WASHINGTON (AP) — The next few years could be great for employers that sponsor group health plans but hard on self-employed people and others who buy their own individual or family coverage.
Analysts at PricewaterhouseCoopers’ (PwC’s) Health Research Institute give that assessment in a new study.
The analysts predict that direct medical care costs will increase by 6.5 percent next year. Earlier, the analysts were predicting that costs would go up 7.5 percent.
The cost of care is the biggest component of premiums, followed by administrative expenses and overhead.
“There are some underlying changes to the system that are having an impact, and we can expect lower increases as we come out of the recession,” said Mike Thompson of the PwC institute.
Cost “is still going up, but not as much as it used to,” Thompson said.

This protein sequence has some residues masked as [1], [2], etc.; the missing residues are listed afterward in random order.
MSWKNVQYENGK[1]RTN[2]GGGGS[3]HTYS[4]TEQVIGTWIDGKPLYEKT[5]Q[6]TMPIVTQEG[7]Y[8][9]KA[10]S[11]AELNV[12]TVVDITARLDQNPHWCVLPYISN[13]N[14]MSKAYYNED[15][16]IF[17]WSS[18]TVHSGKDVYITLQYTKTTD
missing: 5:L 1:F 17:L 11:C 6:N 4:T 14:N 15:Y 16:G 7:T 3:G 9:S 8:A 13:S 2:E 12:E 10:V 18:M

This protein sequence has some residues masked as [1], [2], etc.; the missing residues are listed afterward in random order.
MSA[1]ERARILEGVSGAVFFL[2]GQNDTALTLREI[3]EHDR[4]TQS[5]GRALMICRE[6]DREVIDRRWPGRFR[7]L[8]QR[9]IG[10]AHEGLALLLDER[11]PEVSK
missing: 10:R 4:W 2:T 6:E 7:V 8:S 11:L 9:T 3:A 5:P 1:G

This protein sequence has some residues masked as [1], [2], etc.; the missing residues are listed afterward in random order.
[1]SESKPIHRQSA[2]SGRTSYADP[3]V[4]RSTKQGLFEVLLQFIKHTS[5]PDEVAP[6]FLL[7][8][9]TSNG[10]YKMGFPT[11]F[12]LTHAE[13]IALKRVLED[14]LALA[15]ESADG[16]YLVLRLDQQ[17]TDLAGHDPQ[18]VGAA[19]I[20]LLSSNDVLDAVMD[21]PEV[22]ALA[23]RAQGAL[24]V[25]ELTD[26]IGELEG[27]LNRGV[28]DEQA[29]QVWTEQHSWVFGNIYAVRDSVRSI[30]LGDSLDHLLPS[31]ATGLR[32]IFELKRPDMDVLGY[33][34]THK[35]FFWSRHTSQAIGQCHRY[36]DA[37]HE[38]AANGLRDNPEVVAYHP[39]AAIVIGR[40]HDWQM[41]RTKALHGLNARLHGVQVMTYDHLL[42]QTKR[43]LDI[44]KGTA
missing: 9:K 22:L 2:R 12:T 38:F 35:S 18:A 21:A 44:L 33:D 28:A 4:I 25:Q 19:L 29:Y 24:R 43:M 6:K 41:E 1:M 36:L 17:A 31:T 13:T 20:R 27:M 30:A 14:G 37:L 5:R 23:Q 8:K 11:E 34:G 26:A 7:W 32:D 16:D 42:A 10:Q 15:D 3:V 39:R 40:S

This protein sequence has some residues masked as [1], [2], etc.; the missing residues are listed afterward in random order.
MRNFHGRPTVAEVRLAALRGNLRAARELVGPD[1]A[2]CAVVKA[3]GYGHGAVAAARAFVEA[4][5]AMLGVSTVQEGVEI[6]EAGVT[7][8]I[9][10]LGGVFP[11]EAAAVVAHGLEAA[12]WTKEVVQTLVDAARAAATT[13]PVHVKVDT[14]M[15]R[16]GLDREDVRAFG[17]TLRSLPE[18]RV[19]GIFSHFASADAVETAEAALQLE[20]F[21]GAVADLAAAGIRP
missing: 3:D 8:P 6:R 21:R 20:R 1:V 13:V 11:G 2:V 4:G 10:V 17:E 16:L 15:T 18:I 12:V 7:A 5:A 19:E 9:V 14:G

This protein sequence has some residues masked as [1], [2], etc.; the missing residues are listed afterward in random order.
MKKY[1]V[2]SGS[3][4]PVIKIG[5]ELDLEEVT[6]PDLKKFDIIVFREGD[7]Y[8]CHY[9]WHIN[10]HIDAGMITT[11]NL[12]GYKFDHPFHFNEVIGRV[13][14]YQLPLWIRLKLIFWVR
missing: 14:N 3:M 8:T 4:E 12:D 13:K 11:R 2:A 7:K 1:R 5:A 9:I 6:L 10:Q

PwC analysts said the following factors might help to hold costs down in 2014:
- Patients seeking more affordable routine services in settings like clinics springing up in retail stores, as opposed to a doctor’s office or the emergency room.
- Major employers contracting directly with hospital systems that have a proven record for complicated procedures such as heart surgery and certain back operations.
- The government ramping up penalties on hospitals that have too many patients coming back with problems soon after being discharged.
- Employers’ ongoing effort to shift more costs to workers through higher annual deductibles, the amount people must pay each year before insurance picks up.
Factors that could push health care costs up include the high cost of specialty drugs, such as drugs for cancer, and health care provider consolidation.
One downside of the demand for greater efficiency by employers and government is that it may be fostering new health care monopolies, the PwC analysts said.